Tube rectification is employed using a single 5U4, however a pair of 5AR4's may optionally be used.
The filament supplies to the audio chassis are all dc, with the 300B's each having its own constant current filament supply. Power for the DHT filaments is derived from a separate transformer.
This amplifier is one of the most complex I have designed and is not recommended for anyone without extensive experience in metal cutting, painting and finishing, all of this of course being in addition to the usual skill set required to construct, test and debug a complex high voltage electronic project. As previously noted all tube circuits utilize voltages which may be lethal upon contact and if you are not aware of proper high voltage construction and debugging techniques this is not the appropriate project for you.
There are many steps to building an amplifier project like this one. While what I am showing on these pages is specific to this amplifier project, the design and layout techniques are really quite generic and can be applied readily to any project being built in a similar manner. The electrical design is based on the amplifier shown on the home page with some significant differences, some which may be merely regarded as more economical, while others are actual improvements in circuit design.
The pictures below show some of the thought process I followed as I struggled to find what I thought was the optimum layout for this amplifier. Many of my previous noncommercial efforts left something to be desired in the aesthetics department and I felt that I was entitled to something nearly as presentable as what many of my customers received.
The above layout is one of the two finalists I arrived at, it is electrically and mechanically viable, but I eliminated it due to my concern over interchannel cross-talk inside the first driver tube. (Middle tube)
This is the actual topology I finally settled on, there were several other "non contenders" for the honors, but this seemed like a reasonable compromise and made good use of the cavernous internal chassis space.
These chassis are approximately 17" Wide x 10" Deep x 4" High. There is no point in building something like this on a tiny chassis, as the output transformers take up a lot of space. I recommend the chassis be fabricated of 16 gauge or 0.062" thick aluminum. Earlier amplifiers were built on copper chassis, the thickness of which was about 0.093". No internal stiffening is used so the material must bear the entire weight of the output transformers without bending.
The previous three pictures show the creation of a template for cutting out the holes in the chassis. I used gridded paper as this made it very easy to assure symmetry across the top of the amplifier chassis. The important things here are to make sure that:
Tools I consider indispensable include a good set of Greenlee chassis punches or equivalent in the correct sizes for the sockets chosen, and a spring loaded center punch. Also needed are a good cordless drill, nibbling tools, reamer, deburing tool and an assortment of screw drivers.
Here is what the painted chassis will look like, this is a view from the rear. Note that all the holes have been drilled, even those required for mounting the tube sockets to the chassis. I did this in order to reduce the likelihood of scratching the finish during construction. The finish was oven baked for about 2 hours and then allowed to cool for several hours. (Use caution, some paints may generate flammable/explosive outgassing during baking.) The finish has proved to be durable,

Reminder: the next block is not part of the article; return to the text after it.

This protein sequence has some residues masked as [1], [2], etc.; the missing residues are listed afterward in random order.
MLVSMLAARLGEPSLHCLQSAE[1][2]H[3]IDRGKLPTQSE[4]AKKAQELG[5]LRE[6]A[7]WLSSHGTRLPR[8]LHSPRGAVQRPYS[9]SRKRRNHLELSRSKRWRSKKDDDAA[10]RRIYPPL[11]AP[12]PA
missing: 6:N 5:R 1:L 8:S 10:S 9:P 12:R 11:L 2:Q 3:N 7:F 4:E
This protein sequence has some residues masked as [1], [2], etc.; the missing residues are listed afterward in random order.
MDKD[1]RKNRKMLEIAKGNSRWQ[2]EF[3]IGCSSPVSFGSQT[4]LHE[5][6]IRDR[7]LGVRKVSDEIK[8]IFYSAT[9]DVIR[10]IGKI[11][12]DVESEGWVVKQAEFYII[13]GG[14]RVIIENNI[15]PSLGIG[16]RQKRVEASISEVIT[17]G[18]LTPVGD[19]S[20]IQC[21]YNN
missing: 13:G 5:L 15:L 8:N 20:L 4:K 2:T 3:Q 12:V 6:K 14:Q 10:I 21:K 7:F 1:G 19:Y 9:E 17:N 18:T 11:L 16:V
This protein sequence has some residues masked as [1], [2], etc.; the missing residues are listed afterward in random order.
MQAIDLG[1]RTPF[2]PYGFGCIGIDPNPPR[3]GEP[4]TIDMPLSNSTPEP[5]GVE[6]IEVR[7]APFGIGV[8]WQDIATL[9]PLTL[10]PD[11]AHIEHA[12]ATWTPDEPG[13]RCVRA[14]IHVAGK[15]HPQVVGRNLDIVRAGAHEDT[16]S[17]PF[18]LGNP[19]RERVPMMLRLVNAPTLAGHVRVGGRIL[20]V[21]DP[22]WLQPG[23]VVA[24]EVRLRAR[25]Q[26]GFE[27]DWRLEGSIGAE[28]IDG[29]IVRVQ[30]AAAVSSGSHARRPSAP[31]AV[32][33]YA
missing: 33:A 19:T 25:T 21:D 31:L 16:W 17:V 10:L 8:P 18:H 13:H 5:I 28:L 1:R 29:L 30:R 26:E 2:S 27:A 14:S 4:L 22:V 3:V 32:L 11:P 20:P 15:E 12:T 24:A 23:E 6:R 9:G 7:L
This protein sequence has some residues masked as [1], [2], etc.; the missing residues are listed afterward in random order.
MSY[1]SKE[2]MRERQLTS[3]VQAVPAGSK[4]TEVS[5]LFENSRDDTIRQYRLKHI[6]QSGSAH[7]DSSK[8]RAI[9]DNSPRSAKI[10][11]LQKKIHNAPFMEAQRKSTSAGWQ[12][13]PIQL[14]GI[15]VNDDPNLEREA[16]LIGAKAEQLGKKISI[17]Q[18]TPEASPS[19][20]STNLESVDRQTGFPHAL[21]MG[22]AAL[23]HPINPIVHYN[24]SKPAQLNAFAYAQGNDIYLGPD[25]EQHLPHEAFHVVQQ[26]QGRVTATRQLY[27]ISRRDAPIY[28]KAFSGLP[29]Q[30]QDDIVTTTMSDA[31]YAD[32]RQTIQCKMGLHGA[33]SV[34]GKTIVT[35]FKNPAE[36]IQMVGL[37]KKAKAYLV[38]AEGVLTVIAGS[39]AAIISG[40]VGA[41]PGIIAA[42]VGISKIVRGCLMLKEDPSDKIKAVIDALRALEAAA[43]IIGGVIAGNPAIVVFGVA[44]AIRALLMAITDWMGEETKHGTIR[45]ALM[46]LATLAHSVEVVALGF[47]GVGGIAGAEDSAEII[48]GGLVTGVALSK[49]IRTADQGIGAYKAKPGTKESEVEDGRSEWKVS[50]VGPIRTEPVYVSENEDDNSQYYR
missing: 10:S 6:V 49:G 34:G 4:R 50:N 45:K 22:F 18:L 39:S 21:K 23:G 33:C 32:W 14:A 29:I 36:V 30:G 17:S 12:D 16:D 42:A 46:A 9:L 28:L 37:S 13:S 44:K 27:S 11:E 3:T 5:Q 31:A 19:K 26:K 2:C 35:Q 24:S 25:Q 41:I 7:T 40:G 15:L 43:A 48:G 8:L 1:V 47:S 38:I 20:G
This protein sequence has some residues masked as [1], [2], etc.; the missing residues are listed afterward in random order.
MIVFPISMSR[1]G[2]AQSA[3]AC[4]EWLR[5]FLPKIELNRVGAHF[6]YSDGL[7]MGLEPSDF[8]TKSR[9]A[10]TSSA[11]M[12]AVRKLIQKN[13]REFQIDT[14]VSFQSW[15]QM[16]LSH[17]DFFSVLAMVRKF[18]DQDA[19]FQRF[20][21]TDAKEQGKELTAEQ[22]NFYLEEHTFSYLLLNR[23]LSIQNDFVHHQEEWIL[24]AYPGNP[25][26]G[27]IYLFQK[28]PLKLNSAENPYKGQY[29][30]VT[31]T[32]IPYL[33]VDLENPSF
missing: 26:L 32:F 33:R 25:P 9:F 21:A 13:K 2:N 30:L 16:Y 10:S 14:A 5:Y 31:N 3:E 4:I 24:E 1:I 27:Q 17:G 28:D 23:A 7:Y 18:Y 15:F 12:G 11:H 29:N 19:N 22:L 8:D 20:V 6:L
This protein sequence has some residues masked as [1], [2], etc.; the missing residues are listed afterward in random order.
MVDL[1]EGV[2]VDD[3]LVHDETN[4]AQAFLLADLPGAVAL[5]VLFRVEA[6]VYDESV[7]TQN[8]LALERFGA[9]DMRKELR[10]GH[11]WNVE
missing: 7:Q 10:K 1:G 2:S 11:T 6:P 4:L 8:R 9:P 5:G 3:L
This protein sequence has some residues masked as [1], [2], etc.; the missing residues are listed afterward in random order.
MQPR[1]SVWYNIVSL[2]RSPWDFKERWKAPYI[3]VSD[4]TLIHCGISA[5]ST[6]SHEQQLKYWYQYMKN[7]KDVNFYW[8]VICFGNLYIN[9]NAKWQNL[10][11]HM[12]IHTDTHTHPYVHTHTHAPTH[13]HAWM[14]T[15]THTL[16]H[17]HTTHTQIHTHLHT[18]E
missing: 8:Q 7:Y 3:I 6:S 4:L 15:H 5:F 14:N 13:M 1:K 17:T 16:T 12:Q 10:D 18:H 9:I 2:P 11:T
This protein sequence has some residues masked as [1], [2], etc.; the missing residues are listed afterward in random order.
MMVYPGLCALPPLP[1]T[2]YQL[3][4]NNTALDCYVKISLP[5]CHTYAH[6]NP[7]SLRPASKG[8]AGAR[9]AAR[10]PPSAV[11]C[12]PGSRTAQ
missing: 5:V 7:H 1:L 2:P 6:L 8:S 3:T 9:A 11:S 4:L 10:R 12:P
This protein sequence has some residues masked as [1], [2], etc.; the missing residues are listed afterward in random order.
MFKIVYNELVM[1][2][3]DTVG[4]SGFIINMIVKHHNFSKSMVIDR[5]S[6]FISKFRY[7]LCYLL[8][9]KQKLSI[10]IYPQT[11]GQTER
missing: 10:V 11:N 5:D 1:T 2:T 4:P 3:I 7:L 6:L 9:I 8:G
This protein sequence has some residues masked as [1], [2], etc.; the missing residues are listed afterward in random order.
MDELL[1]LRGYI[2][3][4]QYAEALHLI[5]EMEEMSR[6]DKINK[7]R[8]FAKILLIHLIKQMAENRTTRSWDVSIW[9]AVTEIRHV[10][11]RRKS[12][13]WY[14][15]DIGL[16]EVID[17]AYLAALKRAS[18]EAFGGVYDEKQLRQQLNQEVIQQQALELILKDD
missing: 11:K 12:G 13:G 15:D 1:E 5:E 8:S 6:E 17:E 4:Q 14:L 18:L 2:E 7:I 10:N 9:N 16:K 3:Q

The little tube showing on the front panel is an ill-fated indicator tube which I will someday get working. For now the glow is decorative, but does give an indication that B+ is present in the amplifier.
Here is an internal view of the chassis showing wiring details. The big lump of capacitors on the right are silver foil paper in oil power supply capacitors.
The Jensen and RTX foil caps shown in these pictures have been replaced with V-CAPS which are much more transparent than what they replaced incidentally.
You have probably noticed that the power supply has a lot more tubes in it than the actual amplifier. The third TO-3 regulator from the right is an LM317 which with a little "trick" provides the 1.8A required for the amplifier driver tube filaments. Note that a small heatsink has been added to this regulator. The two regulators to the right are used in the constant current supplies feeding the filaments of the 300B output tubes - one per channel.
Power supply operating....
Here is one of the original amplifiers nearing completion, all that is missing are the front panels, which on this particular unit were engraved aluminum with the KTA and SOS logos. Note the use of custom Tamura power transformers along with the Tamura FS-5002 and WE300B output tubes.
Contact me if you would like to purchase the plans and schematics to build this amplifier. The purchase price of $50.00 buys you a PDF archive emailed directly to you, and includes unlimited support by email. (Available soon.) Payment by Paypal is accepted. Please note that this does not constitute an offer to build an amplifier for you, however if you can entertain a cost over 5 figures and wait several months or longer we may have something to talk about. :)
Note designs customized specifically to your needs are always available at higher cost.
This amplifier is heavily based on the design I used to manufacture for SOS in Nashua, N.H.As always the information provided here is for personal use only, purchase of the documentation to build one of these amplifiers is for the purpose of building one unit for personal use only! No other use is permitted without the express consent of Kevin R. Kennedy, and without a written agreement in place.
© 2005, 2006 by Kevin Kennedy/KTA